What’s next for North Korea?
Following the death of Kim Jong-il on Dec. 17, 2011, all eyes have been on North Korea, anxiously waiting to see what this turn of events will mean for both the country and the world. Kim Jong-il’s son, Kim Jong-un, has been hailed as the “supreme commander” of the military and Jong-il’s successor by the North Korean state media. This change, while not completely unexpected, places North Korea’s elites into the rather precarious position of extending Kim Jong-il’s god-like status onto his son.
A number of foreign policy commentators have noted that it is impossible for anyone, let alone a mere university opinion columnist, to know for sure what will happen as Kim Jong-un steps into his father’s platform shoes. However, it is possible to look at the differences between the conditions surrounding Kim Jong-un’s assumption of power in comparison to his father, when he became North Korea’s “Dear Leader” in 1994.
Kim Jong-un, Kim Jong-il’s third son, was almost unknown until Sept. 2010, when he was made a four-star general and vice chairman of the Central Military Commission. However, the 16 months or so of crash training does nothing to compare to Kim Jong-il’s nearly 30 years of involvement with the Worker’s Party prior to 1994.
It was through these experiences that Kim Jong-il developed his keen ability to manipulate those around him and his flair for the theatrical, particularly through his work as deputy director of the propaganda and agitation department. This gave him the knowledge necessary to obtain the support and adoration of both the party members and the general public, while eliminating those he saw as a threat. Kim Jong-un’s lack of leadership and party experience will almost certainly work against him, leaving him vulnerable to power struggles.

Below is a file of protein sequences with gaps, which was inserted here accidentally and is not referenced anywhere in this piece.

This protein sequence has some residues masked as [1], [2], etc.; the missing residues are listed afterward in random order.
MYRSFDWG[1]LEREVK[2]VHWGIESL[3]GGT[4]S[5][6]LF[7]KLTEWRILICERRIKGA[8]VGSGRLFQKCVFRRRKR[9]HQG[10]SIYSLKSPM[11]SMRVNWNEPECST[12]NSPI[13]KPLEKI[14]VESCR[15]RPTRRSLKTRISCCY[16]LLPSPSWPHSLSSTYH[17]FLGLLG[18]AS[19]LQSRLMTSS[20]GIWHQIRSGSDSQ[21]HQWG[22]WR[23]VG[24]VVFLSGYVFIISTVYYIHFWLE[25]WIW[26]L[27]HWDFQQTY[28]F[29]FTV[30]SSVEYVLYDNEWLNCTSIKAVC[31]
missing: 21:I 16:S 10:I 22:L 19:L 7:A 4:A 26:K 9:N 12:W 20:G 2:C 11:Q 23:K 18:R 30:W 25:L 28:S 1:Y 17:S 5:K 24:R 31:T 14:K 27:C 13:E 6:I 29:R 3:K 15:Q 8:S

Another factor which must be considered is that there have been few preparatory steps made to convince the population. The appointment of Kim Jong-un in Sept. 2010 was the first indication that Kim Jong-il intended on making Kim Jong-un his successor. Prior to this appointment, it was unclear as to whom Kim Jong-il would name as his successor.
When North Korea’s first leader Kim Il-sung died in 1994, however, there was no confusion as to who his successor would be. Kim Jong-il’s portrait started to appear alongside his father’s as early as 1975 with his role as successor first officially recorded in May 1980.
This allowed the propaganda machines to surround Kim Jong-il’s name with mythical stories – giving him the status of a living god. These stories were instrumental in the development and maintenance of power, allowing the “Dear Leader” to promote himself and achieve the god-like influence he had over the North Korean people. With Kim Jong-un, such strategies have only started in the past couple of years or so, after Kim Jong-il suffered a life-threatening stroke.
Since then, the North Korean state media have tried re-package Jong-un from a shy, nerdy, twenty-something boy into a younger version of the original “Great Leader,” Kim Il-sung.
While he is hailed as “another leader sent from heaven,” according to a Dec. 2011 article in the New York Times, it seems impossible for the young leader to have gathered the support and love enjoyed by his father and grandfather in such a short amount of time.
This fact poses severe problems for the ruling elite, since it is as a result of this cultivated support that the elites have been able to rise above the rest.
However, it is certain that this sudden change of leadership comes with a number of problems for North Korea’s new leader which could threaten his leadership over the ruling party.